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Hours

AJ Drexel Picture Gallery: 

M - F: 3:30pm - 5pm
Tours by appointment.


Rincliff Gallery:

M - F: 8am - 7pm


Peck Gallery:

M - F: 9am - 5pm


  • Closed on Sundays and major holidays.
  • Galleries are free and open to the public.

Plan Your Visit

Exhibitions

Coming Next

Stories in Self-Portraits:

Spring/Summer 2018

Rincliffe Gallery

Curated by Tim Gorichanaz, PhD Candidate, Department of Information Science, this exhibition will tell the stories of the creation of a number of self-portraits by local artists to convey a "creation myth" for self-portraiture.


Coming Soon

Photography from The Drexel Collection:

Summer/Fall 2018

Rincliffe Gallery

An exhibition of rarely seen photographs from The Drexel Collection.


View Past Exhibitions

Curator Pick of the Month

Title: Mario the Magnificent
Artist: Eric Berg
Creation Date: 2002
Origin: United States
Medium: Bronze

This magnificent sculpture is 14 feet long, 10 feet tall, weighs 4,100 pounds, and rests atop a 17 ton granite base! Drexel University’s official mascot has been the dragon for over 80 years. Mario the Magnificent is the work of a Philadelphia sculptor Eric Berg. The statue was funded on donations and dedicated on December 4, 2002. Mario gets his name from Mario V. Mascioli, an avid Drexel athletic supporter who didn’t miss a game for over twenty years. Mascioli was a Drexel alumnus and served on the board of trustees. Swing by the Drexel Dragon Park on 33rd & Market Street to snap a picture with this daring dragon!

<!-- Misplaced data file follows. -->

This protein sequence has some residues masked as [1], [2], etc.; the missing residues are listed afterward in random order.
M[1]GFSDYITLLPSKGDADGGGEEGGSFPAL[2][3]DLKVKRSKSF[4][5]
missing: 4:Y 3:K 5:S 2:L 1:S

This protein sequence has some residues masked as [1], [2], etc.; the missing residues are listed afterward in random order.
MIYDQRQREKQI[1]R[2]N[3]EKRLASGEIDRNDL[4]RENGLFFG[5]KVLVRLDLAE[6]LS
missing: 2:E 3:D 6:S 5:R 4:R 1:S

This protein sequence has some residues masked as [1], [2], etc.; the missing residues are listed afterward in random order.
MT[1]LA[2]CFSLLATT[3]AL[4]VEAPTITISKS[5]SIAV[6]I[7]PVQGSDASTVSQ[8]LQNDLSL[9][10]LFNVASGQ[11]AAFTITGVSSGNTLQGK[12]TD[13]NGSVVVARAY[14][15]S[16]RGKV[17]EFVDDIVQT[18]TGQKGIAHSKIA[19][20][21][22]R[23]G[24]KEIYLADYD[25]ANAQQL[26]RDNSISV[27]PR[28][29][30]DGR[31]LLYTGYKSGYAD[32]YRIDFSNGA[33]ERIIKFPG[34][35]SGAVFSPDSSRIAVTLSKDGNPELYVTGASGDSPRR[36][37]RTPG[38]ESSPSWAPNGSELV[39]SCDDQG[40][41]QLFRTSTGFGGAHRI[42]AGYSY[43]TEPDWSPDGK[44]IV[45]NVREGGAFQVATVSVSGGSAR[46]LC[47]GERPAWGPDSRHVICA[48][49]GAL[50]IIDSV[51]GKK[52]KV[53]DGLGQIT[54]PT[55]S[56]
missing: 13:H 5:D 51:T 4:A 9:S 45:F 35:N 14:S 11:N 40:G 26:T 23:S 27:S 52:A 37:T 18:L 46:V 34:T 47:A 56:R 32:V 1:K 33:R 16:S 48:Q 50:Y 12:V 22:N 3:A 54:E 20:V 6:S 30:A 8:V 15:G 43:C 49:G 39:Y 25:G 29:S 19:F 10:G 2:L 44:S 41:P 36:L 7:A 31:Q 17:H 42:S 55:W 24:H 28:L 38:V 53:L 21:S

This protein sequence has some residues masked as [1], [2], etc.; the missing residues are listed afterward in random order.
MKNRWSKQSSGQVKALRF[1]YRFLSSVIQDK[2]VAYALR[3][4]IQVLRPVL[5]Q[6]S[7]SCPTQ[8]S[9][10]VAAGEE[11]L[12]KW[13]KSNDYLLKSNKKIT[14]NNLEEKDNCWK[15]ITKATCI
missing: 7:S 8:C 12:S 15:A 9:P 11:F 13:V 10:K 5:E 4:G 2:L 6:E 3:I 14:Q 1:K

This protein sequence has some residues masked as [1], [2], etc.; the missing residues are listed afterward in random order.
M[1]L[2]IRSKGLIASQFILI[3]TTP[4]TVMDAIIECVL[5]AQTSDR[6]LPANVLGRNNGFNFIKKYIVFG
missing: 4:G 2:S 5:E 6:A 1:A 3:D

View Previous Picks

New and Conserved Pieces

NEW -
Lou Brock, 1967 World Series, St. Louis at Boston
Joining our collection of 20th century photographs are a set of 25 images of performers and athletes by Walter Ioss, Jr.


CONSERVED -
Count Rex
Conserved this summer by Carole Abercauph, Count Rex was painted by Francis Martin Drexel, the father of Anthony J. Drexel.

View More

Welcome to the Collection

Drexel University, initially Drexel Institute of Art, Science and Industry, was founded on the belief that education should be both practical and cultural—and that art should be not only beautiful, but educational. On that principle, The Drexel Collection—the University’s flagship collection of art—was founded alongside the University in 1891. Today, the Collection remains a resource for historically and culturally significant works of art as Drexel University pioneers a model for the modern, urban university.